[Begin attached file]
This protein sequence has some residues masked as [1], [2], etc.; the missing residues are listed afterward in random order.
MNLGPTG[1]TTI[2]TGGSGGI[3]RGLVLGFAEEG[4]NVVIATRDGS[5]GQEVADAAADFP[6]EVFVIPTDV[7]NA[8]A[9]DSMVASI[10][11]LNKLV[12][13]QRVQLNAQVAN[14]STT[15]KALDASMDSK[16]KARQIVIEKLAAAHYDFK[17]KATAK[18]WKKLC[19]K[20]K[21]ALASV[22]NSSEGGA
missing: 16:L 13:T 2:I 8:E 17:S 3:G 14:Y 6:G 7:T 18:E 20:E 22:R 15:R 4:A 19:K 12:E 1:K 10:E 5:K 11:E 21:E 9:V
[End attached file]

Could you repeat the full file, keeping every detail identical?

This protein sequence has some residues masked as [1], [2], etc.; the missing residues are listed afterward in random order.
MNLGPTG[1]TTI[2]TGGSGGI[3]RGLVLGFAEEG[4]NVVIATRDGS[5]GQEVADAAADFP[6]EVFVIPTDV[7]NA[8]A[9]DSMVASI[10][11]LNKLV[12][13]QRVQLNAQVAN[14]STT[15]KALDASMDSK[16]KARQIVIEKLAAAHYDFK[17]KATAK[18]WKKLC[19]K[20]K[21]ALASV[22]NSSEGGA
missing: 16:L 13:T 2:I 8:E 17:S 3:G 14:Y 6:G 7:T 18:E 20:E 22:R 15:R 4:A 19:K 12:E 1:K 10:E 5:K 11:E 21:E 9:V